If you follow my Facebook and webpage, you probably know I oppose the diet that’s on either end of the spectrum, including any over-emphasis of certain dietary habits such as macronutrient ratios – fats in high-fat/low-carb diets, carbs in high-carb/low-fat diets, or proteins in high-protein diets. Main problem with this types of diets is neglecting one or more of other macronutrients, which consequentially leads to neglecting micronutrients and other beneficial food components (phytonutrients).
More fat in our diet necessarily leads to less carbohydrates and/or proteins. Most often we reduce the carbohydrate intake, which reduces the level of main cell fuel, glucose, the simplest carbohydrate that every other carbohydrate metabolizes into in our digestive system. Other than that, we reduce the intake of various phytochemicals, chemical compounds found in carb sources – whole-wheat grain, fruits and vegetables – which have been proven to have a positive effect on health.
If we enhance our fat intake by consuming more plant oils, it’s possible to disrupt the ratio between omega-6 and omega-3 fatty acids in our diet, which is nowadays already more to the side of omega-6. Another extreme is eating more carbs. Assuming that we won’t reduce the protein level too much, this means we will reduce fat intake – denying the body its source of essential fatty acids (omega-3 and -6) and vitamins soluble in fats (A, D, E, K).
Every intervention in macronutrient ratio reflects on at least another one. Luckily, human body maintains a high function with different ratios so moderate changes have no effect on health. The problem ensues with drastic „all or nothing“ principles humans tend to utilize. This is the case with many nutrition concepts coming from authors of alternative books on diet and cooking, which unnecessarily demonize certain foods and glorify others. This averts the attention from the things that really do make a difference, like maintaining healthy body weight (calorie balance), a diet rich in fruits, vegetables, and an adequate fiber intake. Books with these advices wouldn’t sell well, because they are too simple and this doesn’t make a sale. Sensationalist messages sell books.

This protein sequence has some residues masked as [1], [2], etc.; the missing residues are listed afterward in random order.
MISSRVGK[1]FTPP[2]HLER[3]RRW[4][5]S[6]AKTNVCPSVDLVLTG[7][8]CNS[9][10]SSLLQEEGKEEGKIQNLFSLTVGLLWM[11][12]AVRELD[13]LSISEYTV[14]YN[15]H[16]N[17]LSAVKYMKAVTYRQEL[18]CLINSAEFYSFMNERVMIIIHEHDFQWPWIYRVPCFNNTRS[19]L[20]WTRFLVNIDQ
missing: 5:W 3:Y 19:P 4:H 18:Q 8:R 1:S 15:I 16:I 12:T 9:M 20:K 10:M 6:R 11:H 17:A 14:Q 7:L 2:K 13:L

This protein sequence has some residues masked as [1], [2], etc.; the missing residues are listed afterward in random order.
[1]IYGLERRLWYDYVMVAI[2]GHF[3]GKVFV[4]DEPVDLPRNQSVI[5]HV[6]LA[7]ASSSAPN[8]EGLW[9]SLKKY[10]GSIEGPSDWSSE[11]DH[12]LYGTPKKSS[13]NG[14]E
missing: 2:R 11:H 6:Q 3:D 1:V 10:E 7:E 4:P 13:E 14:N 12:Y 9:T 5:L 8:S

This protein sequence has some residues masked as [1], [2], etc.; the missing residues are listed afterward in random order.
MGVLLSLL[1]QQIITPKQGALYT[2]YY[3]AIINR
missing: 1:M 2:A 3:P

Is there an ideal ratio between carbs and fats that can enhance weight loss other than the calorie deficit itself? No.
In theory, more carbohydrate will result in more glycogen stored, which could make a person feel more energized, thus more active, spending a few extra calories. But that doesn’t mean that weight loss will be greater than the calorie deficit – just that the deficit will be bigger. Don’t be fooled by the initial weight loss in low-carb diets (1-2 kg), that’s the consequence of lowering the levels of glycogen and the water it retains. This difference disappears in a short period of time, so this type of diet becomes boring after a while due to its limiting nature. With time, people stick to it less and less, so the calorie deficit along with weight loss disappear. Based on individual preferences, one can choose a diet with more carboydrates or fats as long as this does not compromise the intake of all essential nutrients.
You feel tricked because this article brought no secret pill. to lose weight without making an effort?
Don’t be, because there isn’t one. Weight loss is registered as danger in our body and it tries to fight it – so this cannot go completely effortless. It’s time to stop wasting time on alternative, limiting, diet principles, and focus on including food items into your diet, not excluding them. That’s the best way toward variability, which is the basis of a balanced diet. If you want to lose weight, focus on moderate limitation of calorie intake, including as many food items into it as you can.